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Tuesday, November 3, 1998 Published at 16:49 GMT


'Patients set for faster, fairer damages'

Experts will deal with NHS legal action

A government overhaul of medical negligence announced on Tuesday could see victims winning faster and fairer damages against doctors and hospitals.

Under a new system to start next year, legal aid to pursue medical negligence claims against hospital doctors, GPs, dentists or other clinical practitioners will only be given to accredited lawyers specialising in the area.

Although the move may lead to higher pay-outs to victims, ministers are hoping it will also save hospitals money by screening out weak claims at an early stage.

The change has been prompted by concern over the high failure rate of cases, long delays and variations in the amount of damages won for patients.

Health Secretary Frank Dobson has accused lawyers of "ambulance-chasing". Last year medical litigation cost the NHS £235m, a 17% rise on the previous year.

In cases handled by specialist solicitors, average damages awarded were around £48,500.

This compared to £25,700 for cases brought by personal injury lawyers and £18,000 for non-specialist lawyers, according to figures from the Lord Chancellor's Department.

Inexperienced lawyers

The Legal Aid Board blamed the inexperience of some lawyers for the disparity and for figures showing that nearly half of cases ended without either a settlement or a trial, at a cost of £14 million.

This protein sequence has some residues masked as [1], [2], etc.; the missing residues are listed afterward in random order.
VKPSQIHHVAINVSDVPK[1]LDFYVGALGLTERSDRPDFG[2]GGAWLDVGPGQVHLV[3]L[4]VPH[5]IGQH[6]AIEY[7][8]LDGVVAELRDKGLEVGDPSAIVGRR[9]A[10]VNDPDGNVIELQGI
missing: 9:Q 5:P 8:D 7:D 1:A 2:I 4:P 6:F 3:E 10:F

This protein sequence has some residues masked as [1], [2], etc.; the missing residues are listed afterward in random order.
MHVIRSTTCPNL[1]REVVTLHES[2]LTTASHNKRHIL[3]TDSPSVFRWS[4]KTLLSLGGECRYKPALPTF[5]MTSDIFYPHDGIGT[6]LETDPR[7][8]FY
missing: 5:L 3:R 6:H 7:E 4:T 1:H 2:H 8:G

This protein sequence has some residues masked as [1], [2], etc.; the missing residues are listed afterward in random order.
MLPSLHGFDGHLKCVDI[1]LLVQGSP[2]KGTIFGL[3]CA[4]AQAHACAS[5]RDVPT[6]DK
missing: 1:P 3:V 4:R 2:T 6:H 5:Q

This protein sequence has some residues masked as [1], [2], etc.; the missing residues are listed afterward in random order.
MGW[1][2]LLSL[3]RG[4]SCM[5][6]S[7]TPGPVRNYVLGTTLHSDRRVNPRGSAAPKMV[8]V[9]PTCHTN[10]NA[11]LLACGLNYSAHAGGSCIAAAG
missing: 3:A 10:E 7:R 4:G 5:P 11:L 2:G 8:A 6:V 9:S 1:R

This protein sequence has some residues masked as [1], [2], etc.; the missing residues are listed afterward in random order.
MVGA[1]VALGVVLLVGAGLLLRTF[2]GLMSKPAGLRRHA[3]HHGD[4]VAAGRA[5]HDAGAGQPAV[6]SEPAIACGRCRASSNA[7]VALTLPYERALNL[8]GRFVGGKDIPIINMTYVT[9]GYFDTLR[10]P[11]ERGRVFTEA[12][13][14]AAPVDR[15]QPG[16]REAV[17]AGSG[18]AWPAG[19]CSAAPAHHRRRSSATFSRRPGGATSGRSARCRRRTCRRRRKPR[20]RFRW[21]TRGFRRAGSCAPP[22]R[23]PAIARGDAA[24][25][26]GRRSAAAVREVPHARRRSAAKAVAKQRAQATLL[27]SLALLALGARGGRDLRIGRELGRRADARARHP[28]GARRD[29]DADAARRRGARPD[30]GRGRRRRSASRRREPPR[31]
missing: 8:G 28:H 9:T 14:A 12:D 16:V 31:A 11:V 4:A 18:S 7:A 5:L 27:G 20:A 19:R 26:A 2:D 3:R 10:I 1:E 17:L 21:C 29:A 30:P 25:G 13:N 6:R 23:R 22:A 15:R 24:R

In total £27m was spent on legal aid for medical negligence claims, but only 40% of the cases resulted in damages for the patient.

Geoff Hoon, Minister of State at the Lord Chancellor's Department, said expert lawyers were better able to sort out the genuine cases and pursue them swiftly, to the advantage of both claimants and health services.

He said: "This is about providing high quality specialist services to people who are extraordinarily vulnerable, at a time when they may have suffered a life-threatening condition and need to be represented by people who know what they are doing.

"If I was in that position, I would want to be represented by someone I could be sure knew how to go about it. Far too many people dabble in this area of law.

He added: "Doctors are concerned about the number of cases brought against the health service. This should ensure that only the good cases identified by specialists are brought so there are benefits all round."

Legal support

[ image: Law Society: broadly supportive]
Law Society: broadly supportive
The Law Society, which represents solicitors, said it was broadly supportive of the changes.

But a spokesman expressed concern that not enough solicitors would be able to meet the deadline for qualifying to become accredited "med-neg" firms, leaving a shortage of people able to take up cases on clients' behalf.

Around 185 solicitors working in 131 different firms are currently on either the Law Society or Action for Victims of Medical Accidents register of specialists, the first stage of winning a Legal Aid Board medical negligence franchise.

The British Medical Association welcomed the move as one of a number of measures need to reduce the burden of unnecessary litigation on the NHS.

In a statement, it said: "However, the BMA continues to press for the introduction of a no fault compensation scheme which would protect the patient and doctor relationship by eliminating a confrontational element, and relieve the necessity to prove fault, and would base compensation principally on the injured person's needs."

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